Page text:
A man who brandished a gun and threatened to kill himself during a church service in April was ordered Monday to serve 18 months of a four-and-a-half-year prison sentence.
James Onstott, 62, was sentenced in Juneau Superior Court to four years in prison with two and half years suspended, leaving 18 months to serve. He was sentenced to an additional six months for violating probation stemming from a previous stalking conviction. He has been in prison since the April incident and gets credit for time served. His sentence can be further reduced by eight months for good behavior.
Onstott pleaded guilty to one count of felony assault and one count of misdemeanor probation violation in August.
The original Juneau grand jury indictment included eight additional counts of felony assault for each person in the church at the time of the standoff.
Onstott was charged with walking into the United Pentecostal Church on the evening of April 8 with a gun. Police said he threatened to kill himself and asked to see his then-wife, who was at the church at the time. A six-hour standoff with police followed and Onstott eventually was arrested.
Due to a previous stalking conviction, Onstott was not allowed to see his wife or to enter the church.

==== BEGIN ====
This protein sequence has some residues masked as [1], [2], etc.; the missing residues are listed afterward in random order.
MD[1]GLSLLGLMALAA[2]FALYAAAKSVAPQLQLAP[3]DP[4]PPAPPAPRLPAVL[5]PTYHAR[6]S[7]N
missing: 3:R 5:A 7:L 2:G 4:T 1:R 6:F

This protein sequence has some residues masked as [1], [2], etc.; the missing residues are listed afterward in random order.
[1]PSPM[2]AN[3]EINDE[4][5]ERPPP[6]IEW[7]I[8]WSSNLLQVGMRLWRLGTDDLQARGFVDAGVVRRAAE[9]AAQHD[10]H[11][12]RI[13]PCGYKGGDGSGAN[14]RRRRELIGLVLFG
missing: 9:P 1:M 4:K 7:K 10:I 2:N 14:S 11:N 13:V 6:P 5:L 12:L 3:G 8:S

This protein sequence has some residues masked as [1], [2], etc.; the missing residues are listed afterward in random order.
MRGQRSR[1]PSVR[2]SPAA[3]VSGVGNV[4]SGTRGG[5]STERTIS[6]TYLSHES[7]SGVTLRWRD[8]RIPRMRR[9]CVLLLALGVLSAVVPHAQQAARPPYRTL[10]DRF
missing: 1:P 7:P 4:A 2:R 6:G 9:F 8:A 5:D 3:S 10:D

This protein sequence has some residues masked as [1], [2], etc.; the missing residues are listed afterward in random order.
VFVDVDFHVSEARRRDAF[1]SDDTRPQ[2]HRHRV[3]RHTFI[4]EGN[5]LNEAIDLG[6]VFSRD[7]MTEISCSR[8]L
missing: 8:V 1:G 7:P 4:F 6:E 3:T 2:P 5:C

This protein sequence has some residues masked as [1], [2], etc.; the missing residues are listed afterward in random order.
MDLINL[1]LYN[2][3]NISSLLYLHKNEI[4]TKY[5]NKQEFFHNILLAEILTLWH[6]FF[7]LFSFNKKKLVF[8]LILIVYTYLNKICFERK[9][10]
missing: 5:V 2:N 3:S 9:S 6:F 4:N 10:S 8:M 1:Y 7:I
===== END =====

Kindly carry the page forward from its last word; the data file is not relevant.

Assistant District Attorney David Brower played a tape for the court Monday of an Aug. 15 phone conversation between Onstott and his son. During the phone call Onstott said if he got out of jail he would "finish what he started." He also blamed his ex-wife for his incarceration as well as what he called Brower's "vindictiveness" against him.
In court Monday, Onstott made a tearful plea to Judge Patricia Collins, asking for leniency.
"I'm just a God-fearing man who loved his wife and tried to protect her from that devil of a preacher at that church. I've broken laws but I'm not a lawyer. I don't know what laws I broke. I just don't know how to cope with this situation," Onstott said.
"I just went to that church to say goodbye and tell her I love her, then I was going to step outside and shoot myself," he said. "In the past year I've lost my home, job, cars, boats, tools, been put in a mental institute, been beaten, shot. My God what can you expect. Haven't I been punished enough?"
Following Onstott's statement, Collins considered throwing out the plea-bargain agreement reached with the state in favor of a guilty-but-mentally-unfit plea. However, Brower and David Seid, attorney for Onstott, said they felt he was mentally competent.
Had he been found guilty but mentally unfit, Onstott would have gone to a psychiatric hospital until he was deemed competent by the court.
Melanie Plenda can be reached at firstname.lastname@example.org.